in having huge ceremonial gatherings like the tribes that subsisted
from the use of the lands for survival. The majority of the
bands remain pagan worshipers although much effort was made
to convert them to other ways of thinking. by missionaries.
The Objibwe way of life for the most part was very self sufficient
until the Europeans began their infringements in the form of
the taking away more and more of the land and natural resources
in violation of treaties and agreements.
In the latter part of the nineteenth century atrocities such
as the banning of their religion, the forbiddance of the use
of their language and culture and governing themselves has made
living very hard for them. They are now experimenting with other
means of support such as casino revenues which will has given
them back their self-sufficiency, Their first treaty signing
with the United States took place in 1785. Unlike many other
tribes that were removed in time, they remained stationary.
Due to a number of treaty sales, they are now living on reservations
in their home territory. These treaties have led to negative
and positive occurrences in the lives of these early "keepers
of the earth". A treaty is an agreement so made; specifically,
an agreement, league, or contract between two or more nations
or sovereigns, or the supreme power of each state; an agreement
between two or more independent states as, a treaty of peace;
a treaty of alliance. (Webster dictionary)
In 1837 Wisconsin Territorial Governor, Henry Dodge opened negotiations,
with a treaty council talking about the cession of Indian land.
In this negotiations The Chippewa Bands, Mille Lacs, Fon du
Lac, Bad River, Lac Courte Oreilles, Lac du Flambeau, Red Cliff,
St. Croix and Sokaogon, ceded lands to the United States with
assurance that there fishing and hunting right remained. Other
terms of the treaty were that the United State had to pay fees
in money and goods annually. However, the Value of the land
was greater then the compensation the Chippewa Indians were
And just when they thought their fishing and hunting right were
secure the United State reiniged on those terms of the treaty
of 1837 revoking those right. There were many cases brought
to the State and federal courts contesting the Action of the
United States for Violating what they thought were treaty rights.
An example of the many cases is the Voigt Decision. The Voigt
decision that took place in 1983 Court of Appeals up heal the
Chippewa Indians right to hunt and fish ignited a significant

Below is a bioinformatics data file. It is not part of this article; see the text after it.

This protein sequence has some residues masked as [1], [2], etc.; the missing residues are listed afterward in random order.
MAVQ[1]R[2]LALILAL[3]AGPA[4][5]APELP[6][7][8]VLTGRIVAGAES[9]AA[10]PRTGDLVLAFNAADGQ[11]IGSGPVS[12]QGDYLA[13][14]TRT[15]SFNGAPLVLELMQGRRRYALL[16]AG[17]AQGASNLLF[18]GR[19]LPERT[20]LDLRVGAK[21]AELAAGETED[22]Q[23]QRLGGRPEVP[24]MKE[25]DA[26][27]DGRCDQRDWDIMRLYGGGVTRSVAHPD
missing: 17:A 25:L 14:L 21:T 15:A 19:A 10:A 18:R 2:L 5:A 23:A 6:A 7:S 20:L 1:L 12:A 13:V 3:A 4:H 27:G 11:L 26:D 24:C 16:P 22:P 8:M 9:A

amount ofcontroversy causing protests in Northern Wisconsin.
controversy causing protests in Northern Wisconsin.
This particular case started in 1973 when the Chippewa brought
made a case against the state of Wisconsin saying the laws enforced
by the state put a halt on activities
such as hunting fishing and gathering that was promised to them
in the treaty of 1837. When the case was taken to Federal District
Court in 1978, the judgement was that according to the treaty
of 1854 those rights had been revoked. Therefore the ruling
was in the favor of the state. This decision was not final because
this case was scene at the Seven Circuit Court of Appeals in
1983,who in turn reversed the decision recognizing that the
fishing and hunting rights were neither revoked nor terminated
the treaty of 1854.
However in order to establish the extent
in which the state did have the right to regulate hunting fishing
and gathering the case returned to The District Court. Because
of the success of this case,
in favor of the Indians, five other bands decided get involved
in this lawsuit. The final ruling of 1987 and 1990 were that
State had some power to regulate but only with issues of conservation
of resources and public health and safety. As a result of this
ruling Indians were allotted 50% of resources that's available
to harvest. The treaty of 1837 was is broken up into phases.
You have Phase I that examine the right stated in the treaty
and how they apply to the Chippewa Indians and the States extent
According to the Great Lakes Indian Fish & Wildlife Commission
(GLIFWC), in1994 the following
was the ruling in Phase I by the District Court in Minnesota:
1. the treaty right continue
to exist today
2. except for commercial timber, the bands can sell the natural
resources that they harvest
3. both traditional and modern harvest methods can be used: